Still mourning the loss of Sirius and shaken by a prophecy that predicted he would either kill or be killed by Lord Voldemort, Harry was in a very dark place by his sixth year.
But events took an even more intriguing turn, as Professor Dumbledore taught Harry all about Voldemort’s history, Hogwarts got a new Potions master and a cryptic figure called the Half-Blood Prince added even more mystery to proceedings.
Oh, and Harry realised he liked his best friend’s sister, too. Just another casual year at Hogwarts.
Severus Snape finally nabbed the Defence Against the Dark Arts job, so this year Hogwarts got a new Potions Master. Or in this case, an old Potions master in the shape of the reluctant former Head of Slytherin house, Professor Horace Slughorn.
Slughorn loved to bask in the reflected glory of the famous witches and wizards he befriended as a teacher, so Harry proved too tempting a famous wizard to pass up when Dumbledore invited him to rejoin the staff.
It wasn’t long before his ‘Slug Club’ (an exclusive club that Slughorn only invited esteemed witches and wizards to) was back in full swing. It was the first of many things Slughorn brought with him to Hogwarts, revealing himself to be a truly fascinating bloke.
Not exactly the greatest potions-maker of all time, Harry found himself suddenly very talented at the subject when he acquired an old Potions textbook previously owned by the ‘Half-Blood Prince’.
Harry’s grubby old book was crammed with shortcuts and homemade spells that help him cut corners in class. Not all was as it seems, and Harry discovered that Severus Snape was the man behind the helpful scribbles. You’d think after Tom Riddle’s diary and the vicious Monster Book of Monsters, Harry would know not to trust books by now.
Harry had dealt with a number of great adversaries in his time, but in Half-Blood Prince it was a crush on Ginny Weasley that he had to try to vanquish. Like many teenage boys, it wasn’t until Ginny started going out with someone else that Harry realised that he actually liked Ron’s little sister.
His confused feelings triggered the traditional teenage angst, jealousy and lovelorn dreams. Never mind Death Eaters, teenage crushes are the worst.
Before his return in Goblet of Fire, Voldemort existed to Harry in a sort of ‘half form’, but in Half-Blood Prince we found out why Voldemort was never entirely gone.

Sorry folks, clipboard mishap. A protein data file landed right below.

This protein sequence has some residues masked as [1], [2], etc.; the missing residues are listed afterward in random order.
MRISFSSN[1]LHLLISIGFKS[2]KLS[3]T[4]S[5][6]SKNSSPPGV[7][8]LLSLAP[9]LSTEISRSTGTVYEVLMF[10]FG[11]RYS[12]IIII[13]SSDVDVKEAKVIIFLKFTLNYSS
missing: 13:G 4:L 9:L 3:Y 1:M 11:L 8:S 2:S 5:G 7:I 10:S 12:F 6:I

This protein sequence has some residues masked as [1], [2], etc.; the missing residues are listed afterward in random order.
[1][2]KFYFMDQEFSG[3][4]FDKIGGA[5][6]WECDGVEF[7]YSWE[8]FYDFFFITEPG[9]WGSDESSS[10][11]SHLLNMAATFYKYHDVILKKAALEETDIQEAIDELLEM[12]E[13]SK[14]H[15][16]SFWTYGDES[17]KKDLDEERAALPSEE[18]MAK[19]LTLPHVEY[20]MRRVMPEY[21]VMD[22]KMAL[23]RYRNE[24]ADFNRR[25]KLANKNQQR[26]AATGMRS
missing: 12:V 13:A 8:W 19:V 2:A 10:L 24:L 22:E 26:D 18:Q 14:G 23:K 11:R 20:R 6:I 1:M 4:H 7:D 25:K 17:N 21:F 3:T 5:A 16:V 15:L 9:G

As Dumbledore explained, Voldemort was kept alive by Horcruxes; fragments of his soul that were created every time he performed a horribly evil deed. Harry must destroy these Horcruxes (which could be absolutely anything) and venture with Dumbledore into the Pensieve to learn all about the Dark Lord’s history. How far away the days of making feathers float seem now.
Probably one of the best potions ever, Slughorn introduced Harry and his class to Felix Felicis, otherwise known as ‘liquid luck’.
This potion blessed the drinker with good fortune for a limited time. Harry won some in a potion-making competition, and he embarked upon a very action-packed night, which ended in…
After being tasked with the near-impossible mission of trying to obtain a memory of Professor Slughorn’s that the professor had attempted to ‘edit’, Harry’s slurp of Felix led him to Hagrid’s Hut.
On the way Harry bumped into Slughorn, who learnt that Hagrid’s Acromantula friend Aragog was dead. Since Acromantula venom was worth a pretty penny, Slughorn tagged along to the funeral. A wine-soaked evening later, Harry had the memory and we enjoyed one of our favourite-ever scenes.
The Hermione and Ron will-they-won’t-they saga took a rather infuriating turn this year, with the pair going to incredible lengths not to be together. For this, we entirely blame Ron. Or should we say Won-Won.
Over sixth year, Ron became romantically entangled with Lavender Brown, despite only having a mutual interest in each other’s tonsils in common. The schmaltzy sweetheart necklace and their public displays of affection got just about everybody’s attention.
Draco’s days of being the name-calling, stereotypical school bully seemed a thing of the past by year six, when he joined the Death Eaters. How far he’d come from making ‘Potter Stinks’ badges.
He was assigned a terrible task by Lord Voldemort, and the usually arrogant and swaggering Draco seemed more subdued. In a shocking reveal, Harry learnt that Draco had been tasked with the murder of Dumbledore. A more shocking twist, perhaps, was that Draco couldn’t do the deed. He might have been a bit of a git sometimes, but Draco proved he’s no killer.
Ill-judged relationships and the Half-Blood Prince aside, the main event that rocked this story was the death of Professor Dumbledore, who went out in an incredible final act of bravery.
The scene in the cave is a hard read; Dumbledore in terror was something we were not prepared for. With Harry’s help, he battled through and the pair escaped with the (fake) Horcrux... but Dumbledore was weakened by the cursed potion left by Voldemort.
Dumbledore returned to Hogwarts to find Draco and a pack of Death Eaters had him cornered. It was Professor Snape who killed the headmaster who taught Harry so much, devastating him and the rest of the school. But Dumbledore didn’t die in vain.
While both shocking and unbelievably tragic, the death of this kind, clever, guiding hand gave Harry the momentum he needed to hunt down Voldemort’s Horcruxes.
It was the death scene heard around the world as millions of readers screamed ‘NOOO!’ at their copies of Half-Blood Prince. Snape finally became the villain Harry thought he was, and readers had to wait two years to find out what happened next.